The culmination of decades of nationalist aspiration and cynical Realpolitik, the Second War of Italian Unification saw Italy transformed from a patchwork of minor states dominated by the Habsburg Austrians into a unified kingdom under the Piedmontese House of Savoy. Overshadowed by subsequent conflicts, the war saw the first widespread use of railroads in war and the first battlefield deployment of rifled field artillery, as well as the last major battle in world history where all the forces involved were under the personal command of their monarchs. The savage nature of the fighting led to the foundation of the Red Cross and the establishment of the Geneva Conventions, while the colorful uniforms and aggressive doctrine espoused by the French Army in particular were to influence those on both sides of the American Civil War. Beyond the battlefields, the outcome of the war represented a culminating triumph for the Piedmontese prime minister, Camillo di Cavour, whose success in winning and retaining French and British support for his plans for Italian unification has provided a model for the leaders of junior partners allied to world powers ever since.
Between April and July 1859 the first stage of the war pitted Napoleon III's French armies and their Piedmontese allies against the Habsburg Austrian forces that had invaded Piedmont. A series of bloody clashes culminating in Solferino-San Martino, the largest battle on European soil since Leipzig in 1813, resulted in decisive defeat for the Austrians and the end of the war in the north. Ten months later the second stage of the war began as the legendary Italian nationalist Giuseppe Garibaldi landed in Sicily with 1,000 volunteers, intent on overthrowing the Bourbon Kingdom of the Two Sicilies. After ejecting the Bourbon forces from Sicily Garibaldi crossed to the mainland and marched on Naples, the capital. The rapid collapse of the Kingdom of the Two Sicilies took everyone by surprise; Cavour feared Garibaldi would capitalize on this victory and march on Rome, but Cavour and Garibaldi agreed to unify their halves of Italy and their respective armies. The remnants of the Bourbon armies finally surrendered in February 1861 and Piedmont's king, Victor Emmanuel, was crowned king of Italy a month later.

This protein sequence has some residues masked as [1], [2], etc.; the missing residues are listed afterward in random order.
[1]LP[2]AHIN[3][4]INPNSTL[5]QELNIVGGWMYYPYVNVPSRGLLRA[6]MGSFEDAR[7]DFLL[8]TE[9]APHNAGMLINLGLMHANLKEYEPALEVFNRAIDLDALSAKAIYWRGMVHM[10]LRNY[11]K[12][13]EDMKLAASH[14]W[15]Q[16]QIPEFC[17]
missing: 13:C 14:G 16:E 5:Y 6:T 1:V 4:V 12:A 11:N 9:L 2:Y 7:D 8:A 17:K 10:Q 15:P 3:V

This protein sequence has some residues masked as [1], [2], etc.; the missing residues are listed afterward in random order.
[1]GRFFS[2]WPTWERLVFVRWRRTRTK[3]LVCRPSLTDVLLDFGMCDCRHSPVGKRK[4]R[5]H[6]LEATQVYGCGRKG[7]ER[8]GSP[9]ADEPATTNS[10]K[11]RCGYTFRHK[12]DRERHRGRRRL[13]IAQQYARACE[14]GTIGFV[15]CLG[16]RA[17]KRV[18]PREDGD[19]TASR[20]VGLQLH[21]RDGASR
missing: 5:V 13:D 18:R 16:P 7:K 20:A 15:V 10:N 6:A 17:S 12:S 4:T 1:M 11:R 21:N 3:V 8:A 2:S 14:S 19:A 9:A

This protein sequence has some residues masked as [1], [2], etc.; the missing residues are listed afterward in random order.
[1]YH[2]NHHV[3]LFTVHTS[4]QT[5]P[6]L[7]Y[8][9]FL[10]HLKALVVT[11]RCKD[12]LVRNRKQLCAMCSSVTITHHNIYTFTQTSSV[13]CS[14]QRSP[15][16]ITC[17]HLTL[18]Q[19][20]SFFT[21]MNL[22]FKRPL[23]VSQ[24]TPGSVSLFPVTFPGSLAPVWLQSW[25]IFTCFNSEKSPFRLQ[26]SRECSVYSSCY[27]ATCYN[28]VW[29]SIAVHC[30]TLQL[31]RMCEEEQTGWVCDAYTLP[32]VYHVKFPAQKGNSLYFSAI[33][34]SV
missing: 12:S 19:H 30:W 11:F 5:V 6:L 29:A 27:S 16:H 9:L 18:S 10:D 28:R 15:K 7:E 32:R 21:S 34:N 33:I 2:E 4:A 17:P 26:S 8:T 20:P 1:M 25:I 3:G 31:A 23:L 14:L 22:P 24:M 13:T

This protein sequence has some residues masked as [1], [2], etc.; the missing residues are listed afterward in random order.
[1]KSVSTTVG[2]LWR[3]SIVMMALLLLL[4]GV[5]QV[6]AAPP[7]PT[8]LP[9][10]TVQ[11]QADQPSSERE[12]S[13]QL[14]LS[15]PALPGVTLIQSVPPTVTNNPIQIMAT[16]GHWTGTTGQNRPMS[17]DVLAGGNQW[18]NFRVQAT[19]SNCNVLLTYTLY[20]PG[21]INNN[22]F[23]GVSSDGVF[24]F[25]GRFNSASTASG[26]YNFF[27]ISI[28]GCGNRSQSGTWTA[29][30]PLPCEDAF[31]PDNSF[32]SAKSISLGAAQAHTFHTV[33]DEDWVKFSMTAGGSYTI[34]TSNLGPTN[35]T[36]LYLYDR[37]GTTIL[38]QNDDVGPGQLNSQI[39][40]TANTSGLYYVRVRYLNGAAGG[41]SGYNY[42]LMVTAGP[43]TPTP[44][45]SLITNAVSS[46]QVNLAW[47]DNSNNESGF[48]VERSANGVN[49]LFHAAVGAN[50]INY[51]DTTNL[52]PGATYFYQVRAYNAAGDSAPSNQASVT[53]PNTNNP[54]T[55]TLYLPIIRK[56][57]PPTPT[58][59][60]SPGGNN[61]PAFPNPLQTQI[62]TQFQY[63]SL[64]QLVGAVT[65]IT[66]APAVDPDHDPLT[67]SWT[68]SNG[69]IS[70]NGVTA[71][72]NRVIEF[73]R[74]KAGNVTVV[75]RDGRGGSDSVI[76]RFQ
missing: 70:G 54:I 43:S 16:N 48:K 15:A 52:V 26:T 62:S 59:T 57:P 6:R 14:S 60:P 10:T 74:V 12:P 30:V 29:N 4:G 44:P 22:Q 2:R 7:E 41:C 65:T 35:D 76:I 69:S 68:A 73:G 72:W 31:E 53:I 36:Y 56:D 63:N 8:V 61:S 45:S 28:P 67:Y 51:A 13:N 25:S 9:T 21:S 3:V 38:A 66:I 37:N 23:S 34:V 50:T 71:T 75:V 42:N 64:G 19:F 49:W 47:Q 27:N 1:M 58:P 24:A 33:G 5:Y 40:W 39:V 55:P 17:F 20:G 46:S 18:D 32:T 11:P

Unlike many existing accounts, which approach the events of 1859-61 from a predominantly French perspective, this study draws upon a huge breadth of sources to examine the conflict as a critical event in Italian history. A concise explanation of the origins of the war is followed by a wide-ranging survey of the forces deployed and the nature and course of the fighting - on land and at sea - and the consequences for those involved are investigated. This is a groundbreaking study of a conflict that was of critical significance not only for Italian history but also for the development of 19th-century warfare.